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Building Community Blog

If you've kept up with the news, especially news around budgets and housing, then you've probably heard of the new policy that puts an end to single-family zoning in Minneapolis. This is just one of two parts of a new long-term development plan, Minneapolis 2040, that outlines major changes for land use. The plan was approved by the Minneapolis City Council in a 12-1 vote in December 2018.

Are you planning to buy your first home in 2019? Congratulations! Homeownership is a goal for many people, and house hunting can be fun and exciting. But, like any other major purchase, it’s wise to do some homework before you start shopping. Are sale prices trending up or down? Are most houses selling quickly or staying on the market for a while? The answers may determine where you look for a house, and even what time of year you start shopping.

Minnesota must get its housing in order. Years of steady cost increases and stagnant wage growth have broken home economics across the state. Today’s families must spend significantly greater percentages of their income just on housing (25% of Minnesotans, and 45% of our renters, are cost-burdened and spending more than 30% of their money on housing). This squeezes budgets and forces painful choices that will have long-term consequences—both for individuals and our entire state.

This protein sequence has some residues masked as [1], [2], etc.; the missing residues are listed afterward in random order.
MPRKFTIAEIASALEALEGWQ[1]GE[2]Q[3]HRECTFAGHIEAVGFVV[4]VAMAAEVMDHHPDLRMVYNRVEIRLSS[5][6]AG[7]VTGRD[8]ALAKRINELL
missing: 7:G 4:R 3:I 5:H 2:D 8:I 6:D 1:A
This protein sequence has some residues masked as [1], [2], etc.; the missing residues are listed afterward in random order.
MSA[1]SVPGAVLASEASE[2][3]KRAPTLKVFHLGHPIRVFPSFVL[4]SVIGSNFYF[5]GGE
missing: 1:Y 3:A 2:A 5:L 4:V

Guest blog by Caitlin Magistad, Local & Regional Policy Coordinator
Twin Cities Habitat for Humanity

Housing costs continue to increase across Minnesota, while incomes have not kept pace. According to a recent report from the Minnesota Housing Partnership, a full-time minimum wage earner can't afford a one-bedroom apartment in any of Minnesota's 87 counties, and at $18.82, Minnesota ranks #22 in the nation for the highest hourly wages required to afford a modest two-bedroom apartment. Low vacancy rates, limited housing stock, and rising housing costs put pressure on low and moderate-income renters and home buyers alike, impacting families and communities across the state. Too many Minnesotans do not have access to safe, stable, affordable housing—together we can change that!

One out of four homebuyers that partner with Twin Cities Habitat for Humanity are single women raising children, and nearly all Habitat homebuyers families include mothers and children. It’s data points like these that fuel the fight for affordable housing with groups like Women of Habitat. Raising over $135,000 during the 2017 annual luncheon this past October, the annual Hope Builders Luncheon brings women together to fundraise, but also puts the spotlight on issues and facts that cannot be ignored. The statistics below demonstrate the wide disparity between renters and homeowners.

Twin Cities Habitat is proud to announce that Bremer Bank has committed to be the primary partner in its new Home Loan Impact Fund. Bremer has agreed to purchase up to 500 below-market Habitat mortgages over the next four years, more than doubling the number of local families that can partner with Twin Cities Habitat on affordable homeownership.

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